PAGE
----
Older people fall in love

In love like a tea manager: when seniors find a new partner

Butterflies in the stomach, tingling excitement and palpitations - suddenly love is there. Unexpected and beautiful: when older people fall in love, they feel like they were in their youth again. Now it's time to listen to your inner voice and enjoy the time of happiness.

Divorced or widowed - the idea of ​​remaining alone for the rest of your life is not very hopeful. Nevertheless, most of those affected come to terms with this prospect. But many seniors experience a second spring and find a new partner.

"Love in old age is a very great gift," says graduate psychologist Caro Tille.

After decades of partnership, the feeling of being in love was often only a faint memory. If a new person now causes tingling in the stomach, the surprise is great. "Even 80-year-olds feel like they have gone back to puberty."

But next to the new happiness there are a thousand questions: Can I still do that? Is a new partnership even appropriate? "Most older people approach these feelings very carefully," says Michael Vogt, qualified pedagogue from the Catholic marriage, family and life counseling service.

Consideration for adult children also makes some seniors hesitate: "Children usually no longer see their parents as sexually active beings and cannot even imagine a new partnership with their father or mother."

In order not to offend the family, the experts recommend talking about your own feelings at an early stage. "If you talk about your acquaintance openly from the start, you will enable your children to slowly get used to the idea," says Ragnar Beer from the online couples counseling service Theratalk at the University of Göttingen.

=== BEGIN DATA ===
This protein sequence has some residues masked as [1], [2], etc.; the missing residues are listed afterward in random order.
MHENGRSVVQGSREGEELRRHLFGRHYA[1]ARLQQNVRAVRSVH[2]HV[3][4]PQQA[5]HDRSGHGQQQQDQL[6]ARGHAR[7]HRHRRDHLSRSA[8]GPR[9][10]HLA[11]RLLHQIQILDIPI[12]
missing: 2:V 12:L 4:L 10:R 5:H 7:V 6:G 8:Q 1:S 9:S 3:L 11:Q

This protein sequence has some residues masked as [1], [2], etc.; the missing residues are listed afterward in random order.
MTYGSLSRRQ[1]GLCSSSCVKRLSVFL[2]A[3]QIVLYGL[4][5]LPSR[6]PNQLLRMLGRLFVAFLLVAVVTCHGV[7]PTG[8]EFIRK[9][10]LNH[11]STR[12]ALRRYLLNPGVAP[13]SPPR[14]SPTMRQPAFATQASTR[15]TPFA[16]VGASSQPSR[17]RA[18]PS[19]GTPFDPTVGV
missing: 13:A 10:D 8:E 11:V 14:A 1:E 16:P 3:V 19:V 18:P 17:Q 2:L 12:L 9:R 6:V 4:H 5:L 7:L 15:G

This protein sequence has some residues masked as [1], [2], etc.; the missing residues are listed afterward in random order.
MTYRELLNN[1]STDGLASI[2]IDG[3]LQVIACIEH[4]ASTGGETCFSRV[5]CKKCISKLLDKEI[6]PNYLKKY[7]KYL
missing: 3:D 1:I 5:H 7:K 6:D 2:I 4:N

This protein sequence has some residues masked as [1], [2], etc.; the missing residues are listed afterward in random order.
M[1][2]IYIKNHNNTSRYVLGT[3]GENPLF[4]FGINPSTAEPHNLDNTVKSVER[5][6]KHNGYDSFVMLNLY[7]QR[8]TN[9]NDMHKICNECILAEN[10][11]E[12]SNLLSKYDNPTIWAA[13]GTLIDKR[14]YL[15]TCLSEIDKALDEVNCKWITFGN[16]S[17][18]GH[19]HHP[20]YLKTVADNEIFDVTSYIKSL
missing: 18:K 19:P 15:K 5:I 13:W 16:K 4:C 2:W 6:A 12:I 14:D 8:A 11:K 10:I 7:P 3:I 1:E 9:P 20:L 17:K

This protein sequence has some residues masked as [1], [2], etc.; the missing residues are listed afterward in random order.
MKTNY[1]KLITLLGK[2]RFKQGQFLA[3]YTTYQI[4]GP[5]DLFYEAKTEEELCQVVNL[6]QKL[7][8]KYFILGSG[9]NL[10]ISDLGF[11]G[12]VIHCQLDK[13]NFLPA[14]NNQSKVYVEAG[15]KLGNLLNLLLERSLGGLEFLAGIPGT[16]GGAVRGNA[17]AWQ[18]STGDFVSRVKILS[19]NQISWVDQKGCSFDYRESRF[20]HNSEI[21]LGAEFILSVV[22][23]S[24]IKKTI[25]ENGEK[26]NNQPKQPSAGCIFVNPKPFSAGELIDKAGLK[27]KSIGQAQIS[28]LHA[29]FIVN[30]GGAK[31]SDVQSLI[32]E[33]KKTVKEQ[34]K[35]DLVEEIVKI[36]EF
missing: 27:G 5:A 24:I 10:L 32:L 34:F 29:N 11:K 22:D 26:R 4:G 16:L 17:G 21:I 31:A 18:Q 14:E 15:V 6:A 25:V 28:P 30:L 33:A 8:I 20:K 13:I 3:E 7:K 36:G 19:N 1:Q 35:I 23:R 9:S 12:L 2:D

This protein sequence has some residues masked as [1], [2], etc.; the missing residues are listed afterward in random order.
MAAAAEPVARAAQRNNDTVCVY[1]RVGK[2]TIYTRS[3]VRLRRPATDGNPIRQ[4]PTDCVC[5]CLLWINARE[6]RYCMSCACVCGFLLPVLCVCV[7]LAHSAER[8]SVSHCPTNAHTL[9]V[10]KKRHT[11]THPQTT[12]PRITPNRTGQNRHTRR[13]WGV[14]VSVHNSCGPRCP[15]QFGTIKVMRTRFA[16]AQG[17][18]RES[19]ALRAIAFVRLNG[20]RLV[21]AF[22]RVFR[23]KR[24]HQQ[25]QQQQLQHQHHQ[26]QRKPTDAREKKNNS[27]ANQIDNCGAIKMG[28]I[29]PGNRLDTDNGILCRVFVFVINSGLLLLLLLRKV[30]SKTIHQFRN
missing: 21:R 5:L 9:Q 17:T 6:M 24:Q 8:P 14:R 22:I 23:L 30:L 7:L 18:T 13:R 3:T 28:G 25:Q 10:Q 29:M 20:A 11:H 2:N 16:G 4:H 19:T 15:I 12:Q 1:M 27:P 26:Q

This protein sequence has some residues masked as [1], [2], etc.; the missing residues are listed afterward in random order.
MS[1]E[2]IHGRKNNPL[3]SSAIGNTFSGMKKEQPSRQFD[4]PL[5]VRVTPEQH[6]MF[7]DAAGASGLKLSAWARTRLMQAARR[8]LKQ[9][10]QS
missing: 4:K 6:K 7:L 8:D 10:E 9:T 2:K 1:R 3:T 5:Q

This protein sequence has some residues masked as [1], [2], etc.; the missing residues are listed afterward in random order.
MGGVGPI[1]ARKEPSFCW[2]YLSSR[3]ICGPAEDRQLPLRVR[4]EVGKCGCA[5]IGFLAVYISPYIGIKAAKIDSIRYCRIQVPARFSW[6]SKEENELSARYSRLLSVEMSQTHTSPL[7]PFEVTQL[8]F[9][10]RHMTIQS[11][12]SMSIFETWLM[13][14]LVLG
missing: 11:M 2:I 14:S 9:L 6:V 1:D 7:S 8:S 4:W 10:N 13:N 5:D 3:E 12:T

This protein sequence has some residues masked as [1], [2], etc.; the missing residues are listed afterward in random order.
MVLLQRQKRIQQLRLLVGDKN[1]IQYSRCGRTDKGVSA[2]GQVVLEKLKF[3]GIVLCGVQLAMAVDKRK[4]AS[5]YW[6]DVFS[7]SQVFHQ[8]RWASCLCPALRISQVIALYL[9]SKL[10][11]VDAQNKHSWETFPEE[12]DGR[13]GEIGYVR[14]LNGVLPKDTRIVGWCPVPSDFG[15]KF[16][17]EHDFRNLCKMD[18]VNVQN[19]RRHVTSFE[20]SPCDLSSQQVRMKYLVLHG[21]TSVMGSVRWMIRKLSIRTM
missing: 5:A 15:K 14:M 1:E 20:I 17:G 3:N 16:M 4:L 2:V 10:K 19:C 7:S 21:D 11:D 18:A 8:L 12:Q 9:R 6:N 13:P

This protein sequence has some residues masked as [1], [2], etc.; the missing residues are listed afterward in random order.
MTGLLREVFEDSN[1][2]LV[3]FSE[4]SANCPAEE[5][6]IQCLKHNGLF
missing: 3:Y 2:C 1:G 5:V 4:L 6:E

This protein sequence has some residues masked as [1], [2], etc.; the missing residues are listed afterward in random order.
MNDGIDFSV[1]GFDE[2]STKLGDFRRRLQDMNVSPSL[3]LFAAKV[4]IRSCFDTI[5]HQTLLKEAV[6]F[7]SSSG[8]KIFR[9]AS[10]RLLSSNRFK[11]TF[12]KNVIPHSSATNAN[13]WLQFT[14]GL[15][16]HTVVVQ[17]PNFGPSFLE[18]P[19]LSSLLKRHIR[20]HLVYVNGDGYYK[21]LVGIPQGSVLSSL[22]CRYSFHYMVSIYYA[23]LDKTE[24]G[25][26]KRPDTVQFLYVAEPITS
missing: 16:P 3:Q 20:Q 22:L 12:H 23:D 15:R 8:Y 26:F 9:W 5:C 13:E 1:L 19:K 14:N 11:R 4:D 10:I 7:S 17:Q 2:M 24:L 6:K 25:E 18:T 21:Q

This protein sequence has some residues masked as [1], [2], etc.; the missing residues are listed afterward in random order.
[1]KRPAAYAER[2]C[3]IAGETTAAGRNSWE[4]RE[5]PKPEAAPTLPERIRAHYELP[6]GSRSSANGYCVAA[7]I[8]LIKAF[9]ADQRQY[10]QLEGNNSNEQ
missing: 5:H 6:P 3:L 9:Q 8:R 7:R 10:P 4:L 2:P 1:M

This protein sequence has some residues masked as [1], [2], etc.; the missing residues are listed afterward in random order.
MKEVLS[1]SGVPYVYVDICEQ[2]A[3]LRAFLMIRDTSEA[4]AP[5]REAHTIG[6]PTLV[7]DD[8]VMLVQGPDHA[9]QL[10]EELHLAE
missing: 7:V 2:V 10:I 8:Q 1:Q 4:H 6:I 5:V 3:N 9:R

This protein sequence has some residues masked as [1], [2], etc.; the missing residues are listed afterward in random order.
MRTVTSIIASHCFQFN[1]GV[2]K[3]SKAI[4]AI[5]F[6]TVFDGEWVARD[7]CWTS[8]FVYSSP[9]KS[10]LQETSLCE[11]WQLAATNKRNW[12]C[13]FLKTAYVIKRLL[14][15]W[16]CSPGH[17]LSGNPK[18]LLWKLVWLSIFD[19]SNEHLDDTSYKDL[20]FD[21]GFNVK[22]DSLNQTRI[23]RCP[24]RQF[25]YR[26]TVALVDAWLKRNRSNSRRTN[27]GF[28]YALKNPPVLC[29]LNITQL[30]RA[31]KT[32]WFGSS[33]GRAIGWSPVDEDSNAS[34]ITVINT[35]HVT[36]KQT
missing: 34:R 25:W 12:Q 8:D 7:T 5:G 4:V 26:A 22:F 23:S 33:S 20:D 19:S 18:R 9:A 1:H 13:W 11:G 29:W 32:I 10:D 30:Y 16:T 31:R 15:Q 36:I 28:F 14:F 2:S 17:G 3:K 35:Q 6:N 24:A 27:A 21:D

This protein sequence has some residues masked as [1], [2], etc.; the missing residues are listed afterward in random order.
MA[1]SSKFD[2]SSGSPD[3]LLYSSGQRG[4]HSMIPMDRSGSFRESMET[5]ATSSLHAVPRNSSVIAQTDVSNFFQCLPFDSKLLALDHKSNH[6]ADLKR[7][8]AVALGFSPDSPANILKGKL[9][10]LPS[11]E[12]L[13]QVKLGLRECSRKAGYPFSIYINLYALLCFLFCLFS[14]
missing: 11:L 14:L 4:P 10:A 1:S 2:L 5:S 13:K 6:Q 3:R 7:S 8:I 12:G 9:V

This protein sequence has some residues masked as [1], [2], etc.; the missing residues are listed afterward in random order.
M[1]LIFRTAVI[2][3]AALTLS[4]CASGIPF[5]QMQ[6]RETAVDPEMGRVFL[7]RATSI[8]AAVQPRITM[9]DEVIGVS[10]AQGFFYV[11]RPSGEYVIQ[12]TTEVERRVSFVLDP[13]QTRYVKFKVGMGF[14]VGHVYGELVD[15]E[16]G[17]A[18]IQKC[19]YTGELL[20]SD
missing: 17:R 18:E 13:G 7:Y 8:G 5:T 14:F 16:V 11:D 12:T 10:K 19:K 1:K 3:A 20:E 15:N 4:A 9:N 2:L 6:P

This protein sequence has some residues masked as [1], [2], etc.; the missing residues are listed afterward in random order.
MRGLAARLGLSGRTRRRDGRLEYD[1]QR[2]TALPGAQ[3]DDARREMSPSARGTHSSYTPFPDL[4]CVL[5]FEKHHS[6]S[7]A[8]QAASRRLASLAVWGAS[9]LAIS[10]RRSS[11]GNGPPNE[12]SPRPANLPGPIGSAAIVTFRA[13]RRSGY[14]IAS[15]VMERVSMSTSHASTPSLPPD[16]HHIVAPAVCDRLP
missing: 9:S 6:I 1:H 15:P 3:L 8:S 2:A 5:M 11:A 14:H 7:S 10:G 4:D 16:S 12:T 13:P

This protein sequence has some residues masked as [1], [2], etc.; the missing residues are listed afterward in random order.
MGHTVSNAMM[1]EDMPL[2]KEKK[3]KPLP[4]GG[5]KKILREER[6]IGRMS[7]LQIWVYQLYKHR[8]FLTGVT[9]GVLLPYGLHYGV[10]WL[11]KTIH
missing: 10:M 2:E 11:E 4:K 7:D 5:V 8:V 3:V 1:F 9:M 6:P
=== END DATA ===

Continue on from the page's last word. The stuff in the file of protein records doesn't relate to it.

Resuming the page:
But how should people who are newly in love behave when the children react negatively? "Talk about the fears and wishes of both sides," advises Vogt. The children often fear losing closeness to their parents and see serious competition in the new partner. "Make it clear to your family that you are still there for them."

With the new love, many older people suddenly feel insecure like a teenager again. Whether kissing, holding hands or sexuality: "Love in old age is associated with a lot of shame," says Ursula Bellamy, a qualified social worker from Hanover. Instead of bothering with questions of etiquette, she recommends the courage to be open: "Do not orient yourself to the opinion of outsiders."

In order to take away fears, for example with regard to one's own attractiveness, the partners should have the courage to talk about their feelings. "Write yourself love letters, compliment yourself, show your partner that you find him attractive and desirable," advises Vogt.

It is also important to take the new partner as he is. "Nobody wants to have to change much," says Vogt. The other's quirks and habits should therefore be tolerated generously. With understanding and a little flexibility, love has a good chance. "Take it when the chance arises. Being in love is not only infinitely fun, it also keeps you healthy and fit."